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Saturday, March 10, 2007

Gujo Hachiman


Passed through the delightful, though touristy town of Gujo Hachiman in Gifu Prefecture today. The sound of fresh running water is everywhere (3 rivers run through town) and there are a number of fine temples, shrines and gardens as well as streets of traditional housing.

Gujo Hachiman, Kodara River

A fine castle is perched on the hill overlooking Gujo Hachiman and the views over the town below and surrounding mountains are superb.

British writer Alan Booth mentions the town in his book Looking For The Lost: "The lanes...are narrow, steeply walled, and end in dimly lanterned eating places or in small stone bridges that arch over splashing streams. It was like an Edo-era stage set."

Quiet street, Gujo Hachiman

If possible it is best to spend a night here in a ryokan (Japanese-style inn) or minshuku (B&B) so you have the town to yourself after the tour buses have left at around 5pm and before they arrive again the next day.

Gujo Hachiman is probably best known now for the Gujo Odori, which lasts from mid-July to mid-September and includes all night street dancing involving thousands of yukata-clad dancers during Obon in mid-August.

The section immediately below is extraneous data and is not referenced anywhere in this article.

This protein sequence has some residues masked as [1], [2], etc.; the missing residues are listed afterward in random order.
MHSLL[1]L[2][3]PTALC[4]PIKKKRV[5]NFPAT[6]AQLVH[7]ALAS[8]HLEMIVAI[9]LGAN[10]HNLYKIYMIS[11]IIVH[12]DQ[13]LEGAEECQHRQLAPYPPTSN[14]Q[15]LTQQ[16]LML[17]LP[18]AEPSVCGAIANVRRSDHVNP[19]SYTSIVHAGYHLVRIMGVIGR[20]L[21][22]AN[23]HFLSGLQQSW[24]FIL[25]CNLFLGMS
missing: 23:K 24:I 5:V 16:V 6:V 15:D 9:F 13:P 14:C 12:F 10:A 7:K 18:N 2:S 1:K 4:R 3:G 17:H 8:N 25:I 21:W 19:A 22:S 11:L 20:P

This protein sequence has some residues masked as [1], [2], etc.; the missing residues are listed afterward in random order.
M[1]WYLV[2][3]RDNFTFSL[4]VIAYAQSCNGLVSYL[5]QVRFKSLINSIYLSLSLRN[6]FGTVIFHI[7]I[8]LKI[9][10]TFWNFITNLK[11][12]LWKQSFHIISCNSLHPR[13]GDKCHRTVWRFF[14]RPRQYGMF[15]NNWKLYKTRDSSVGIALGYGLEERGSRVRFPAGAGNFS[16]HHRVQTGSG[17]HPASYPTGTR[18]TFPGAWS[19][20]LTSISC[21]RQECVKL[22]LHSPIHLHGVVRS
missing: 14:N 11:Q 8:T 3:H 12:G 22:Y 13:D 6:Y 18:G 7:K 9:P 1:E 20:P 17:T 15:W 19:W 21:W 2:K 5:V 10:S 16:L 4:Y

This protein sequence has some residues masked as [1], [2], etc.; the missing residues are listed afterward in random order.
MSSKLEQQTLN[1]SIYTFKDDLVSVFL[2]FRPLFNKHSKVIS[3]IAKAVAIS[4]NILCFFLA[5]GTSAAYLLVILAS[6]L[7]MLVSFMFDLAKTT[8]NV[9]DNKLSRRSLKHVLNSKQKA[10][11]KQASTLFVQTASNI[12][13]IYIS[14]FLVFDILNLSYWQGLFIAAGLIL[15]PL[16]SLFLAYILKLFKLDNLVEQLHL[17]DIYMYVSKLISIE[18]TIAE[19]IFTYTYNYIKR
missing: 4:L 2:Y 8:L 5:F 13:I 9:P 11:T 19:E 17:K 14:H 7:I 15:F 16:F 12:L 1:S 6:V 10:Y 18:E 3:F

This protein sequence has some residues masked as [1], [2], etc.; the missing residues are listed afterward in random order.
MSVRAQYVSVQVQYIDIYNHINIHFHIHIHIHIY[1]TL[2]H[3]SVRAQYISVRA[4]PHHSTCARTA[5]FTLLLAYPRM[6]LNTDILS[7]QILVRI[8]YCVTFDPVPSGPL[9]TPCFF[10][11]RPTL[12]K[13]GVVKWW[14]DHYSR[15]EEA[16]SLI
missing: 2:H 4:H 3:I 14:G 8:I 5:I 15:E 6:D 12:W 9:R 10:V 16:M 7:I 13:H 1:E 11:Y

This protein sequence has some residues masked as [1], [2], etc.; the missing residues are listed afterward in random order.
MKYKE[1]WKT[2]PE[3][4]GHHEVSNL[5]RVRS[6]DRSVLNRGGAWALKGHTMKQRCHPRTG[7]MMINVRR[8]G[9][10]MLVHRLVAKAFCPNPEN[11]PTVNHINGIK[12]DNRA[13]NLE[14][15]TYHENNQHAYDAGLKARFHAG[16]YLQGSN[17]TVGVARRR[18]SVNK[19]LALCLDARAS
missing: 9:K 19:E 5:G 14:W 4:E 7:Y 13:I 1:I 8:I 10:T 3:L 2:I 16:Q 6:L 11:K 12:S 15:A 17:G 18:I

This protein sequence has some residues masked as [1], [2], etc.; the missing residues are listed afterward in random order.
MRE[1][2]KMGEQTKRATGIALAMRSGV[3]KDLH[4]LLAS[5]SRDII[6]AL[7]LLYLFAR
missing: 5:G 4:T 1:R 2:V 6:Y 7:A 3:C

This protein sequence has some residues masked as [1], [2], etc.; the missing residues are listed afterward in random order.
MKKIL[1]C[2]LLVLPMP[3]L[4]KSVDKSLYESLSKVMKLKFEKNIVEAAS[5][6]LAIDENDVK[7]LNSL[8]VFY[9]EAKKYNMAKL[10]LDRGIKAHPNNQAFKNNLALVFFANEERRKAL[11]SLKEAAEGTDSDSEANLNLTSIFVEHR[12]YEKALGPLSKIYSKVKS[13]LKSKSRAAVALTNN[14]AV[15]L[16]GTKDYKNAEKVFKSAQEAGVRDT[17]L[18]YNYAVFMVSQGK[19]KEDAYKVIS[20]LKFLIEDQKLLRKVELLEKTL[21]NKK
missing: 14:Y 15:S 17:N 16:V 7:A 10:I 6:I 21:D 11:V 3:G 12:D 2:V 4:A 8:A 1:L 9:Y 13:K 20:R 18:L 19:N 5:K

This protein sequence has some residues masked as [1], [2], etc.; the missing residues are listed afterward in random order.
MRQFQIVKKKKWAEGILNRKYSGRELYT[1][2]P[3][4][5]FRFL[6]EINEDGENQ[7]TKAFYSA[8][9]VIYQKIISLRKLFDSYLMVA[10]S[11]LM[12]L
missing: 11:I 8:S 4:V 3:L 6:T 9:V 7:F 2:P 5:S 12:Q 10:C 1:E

Meiji era Tourist Office, Gujo HachimanAccess: There are express buses from both Gifu Station (approx 1 hour) and Nagoya Station (approx 2 hours) or take the more scenic but slower train route from Nagoya Station (2 hours and 45 minutes). This involves catching a JR Takayama Line train to Mino Ota via Gifu, then changing to the Nagaragawa Railway for the journey to Gujo Hachiman Station.

Gujo Hachiman is easily explored on foot or there is bicycle hire at the Tourist Office (Tel: 0575 67 0002)

Kagura Masks

Festival Happi coats

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